Former Procol Harum Organist Will See a Greener Shade of 'Pale'
Thursday, December 21, 2006
LONDON, Dec. 20 -- A judge has awarded a 40 percent share in the copyright of "A Whiter Shade of Pale," one of the most famous pop songs of all time, to a former organist for Procol Harum.
Lead singer Gary Brooker and lyricist Keith Reid always claimed credit for the hit, which became part of the soundtrack for the hippie "summer of love" of 1967.
But in his ruling, the judge decided that organist Matthew Fisher was entitled to both credit and royalties.
"I have come to the view that Mr. Fisher's interest in the work should be reflected by according him a 40 percent share of the musical copyright," the written judgment said. "His contribution to the overall work was on any view substantial but not, in my judgment, as substantial as that of Mr. Brooker."
The judge said the song's organ solo "is a distinctive and significant contribution to the overall composition and quite obviously the product of skill and labor on the part of the person who created it."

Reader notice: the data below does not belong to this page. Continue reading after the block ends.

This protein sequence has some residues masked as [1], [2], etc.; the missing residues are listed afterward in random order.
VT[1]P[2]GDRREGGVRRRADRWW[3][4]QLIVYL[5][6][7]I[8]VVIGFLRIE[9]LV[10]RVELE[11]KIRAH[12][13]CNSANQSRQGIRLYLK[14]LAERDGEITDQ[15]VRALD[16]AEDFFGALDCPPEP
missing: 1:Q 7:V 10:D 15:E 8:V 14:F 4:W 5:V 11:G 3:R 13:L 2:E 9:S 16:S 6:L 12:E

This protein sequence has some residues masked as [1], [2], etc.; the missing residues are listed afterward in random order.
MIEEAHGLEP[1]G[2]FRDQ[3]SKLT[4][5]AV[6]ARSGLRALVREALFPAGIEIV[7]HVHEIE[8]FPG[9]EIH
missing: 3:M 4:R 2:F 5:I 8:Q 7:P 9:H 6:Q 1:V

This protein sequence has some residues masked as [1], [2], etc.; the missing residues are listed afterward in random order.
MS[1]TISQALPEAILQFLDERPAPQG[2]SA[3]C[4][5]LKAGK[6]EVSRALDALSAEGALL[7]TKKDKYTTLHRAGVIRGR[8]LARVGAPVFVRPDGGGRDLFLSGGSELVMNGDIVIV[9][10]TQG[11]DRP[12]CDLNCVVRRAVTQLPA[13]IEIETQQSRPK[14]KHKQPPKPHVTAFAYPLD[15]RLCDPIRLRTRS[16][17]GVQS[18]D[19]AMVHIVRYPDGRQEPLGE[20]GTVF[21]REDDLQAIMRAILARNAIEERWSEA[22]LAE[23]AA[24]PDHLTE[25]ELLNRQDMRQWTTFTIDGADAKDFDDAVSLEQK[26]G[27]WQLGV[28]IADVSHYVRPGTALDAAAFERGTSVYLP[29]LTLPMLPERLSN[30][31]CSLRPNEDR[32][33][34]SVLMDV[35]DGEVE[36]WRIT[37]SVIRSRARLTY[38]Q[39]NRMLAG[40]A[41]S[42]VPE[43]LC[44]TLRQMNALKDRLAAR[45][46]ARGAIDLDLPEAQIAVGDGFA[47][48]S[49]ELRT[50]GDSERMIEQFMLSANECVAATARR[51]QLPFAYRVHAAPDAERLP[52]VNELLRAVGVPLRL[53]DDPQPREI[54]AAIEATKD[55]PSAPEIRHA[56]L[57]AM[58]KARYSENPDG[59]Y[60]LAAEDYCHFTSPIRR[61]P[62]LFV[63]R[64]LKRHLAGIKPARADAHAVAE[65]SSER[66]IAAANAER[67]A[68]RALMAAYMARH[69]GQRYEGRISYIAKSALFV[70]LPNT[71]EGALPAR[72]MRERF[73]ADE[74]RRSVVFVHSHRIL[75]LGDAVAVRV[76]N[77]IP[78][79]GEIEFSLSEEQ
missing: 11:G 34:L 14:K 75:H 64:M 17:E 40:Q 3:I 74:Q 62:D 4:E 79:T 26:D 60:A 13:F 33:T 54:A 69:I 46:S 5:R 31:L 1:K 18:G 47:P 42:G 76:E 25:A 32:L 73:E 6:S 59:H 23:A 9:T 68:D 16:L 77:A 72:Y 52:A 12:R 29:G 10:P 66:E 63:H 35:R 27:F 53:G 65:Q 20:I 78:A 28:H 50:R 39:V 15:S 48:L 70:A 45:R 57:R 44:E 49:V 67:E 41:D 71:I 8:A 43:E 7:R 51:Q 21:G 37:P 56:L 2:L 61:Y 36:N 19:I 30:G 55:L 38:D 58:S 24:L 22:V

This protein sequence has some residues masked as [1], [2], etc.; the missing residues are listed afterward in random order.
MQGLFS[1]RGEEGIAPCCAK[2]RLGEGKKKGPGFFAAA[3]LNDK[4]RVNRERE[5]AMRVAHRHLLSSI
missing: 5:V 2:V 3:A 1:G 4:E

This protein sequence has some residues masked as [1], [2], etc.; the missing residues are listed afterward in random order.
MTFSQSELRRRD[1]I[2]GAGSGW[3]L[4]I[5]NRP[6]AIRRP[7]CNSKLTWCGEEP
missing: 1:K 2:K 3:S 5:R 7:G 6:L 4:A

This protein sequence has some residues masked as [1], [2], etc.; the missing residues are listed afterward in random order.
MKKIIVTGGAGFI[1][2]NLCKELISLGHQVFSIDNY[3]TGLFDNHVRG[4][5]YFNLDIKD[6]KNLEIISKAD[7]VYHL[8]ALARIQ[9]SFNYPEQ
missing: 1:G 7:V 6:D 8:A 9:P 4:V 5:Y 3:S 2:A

The judge said Fisher, 60, was entitled to royalties from May 2005, when he began court proceedings.
"A Whiter Shade of Pale," famous for its cryptic lyrics -- "We skipped the light fandango, turned cartwheels 'cross the floor" -- topped the British charts for five weeks in 1967 and was a top-five hit in the United States.
Rolling Stone magazine has ranked it 57th in a list of the 500 greatest songs of all time.
Brooker says he and Reid wrote the song before Fisher joined the band in March 1967. It was released in May.
Fisher, now a computer programmer living in south London, left the band in 1969. Brooker, 61, still tours with Procol Harum.
In a statement, Brooker and Reid said Fisher's court victory created a dangerous precedent because it meant any musician who had played on any recording in the past 40 years could claim joint authorship.
"It is effectively open season on the songwriter," they said. "It will mean that unless all musicians' parts are written for them, no publisher or songwriter will be able to risk making a recording for fear of a possible claim of songwriting credit."
They intend to file an appeal.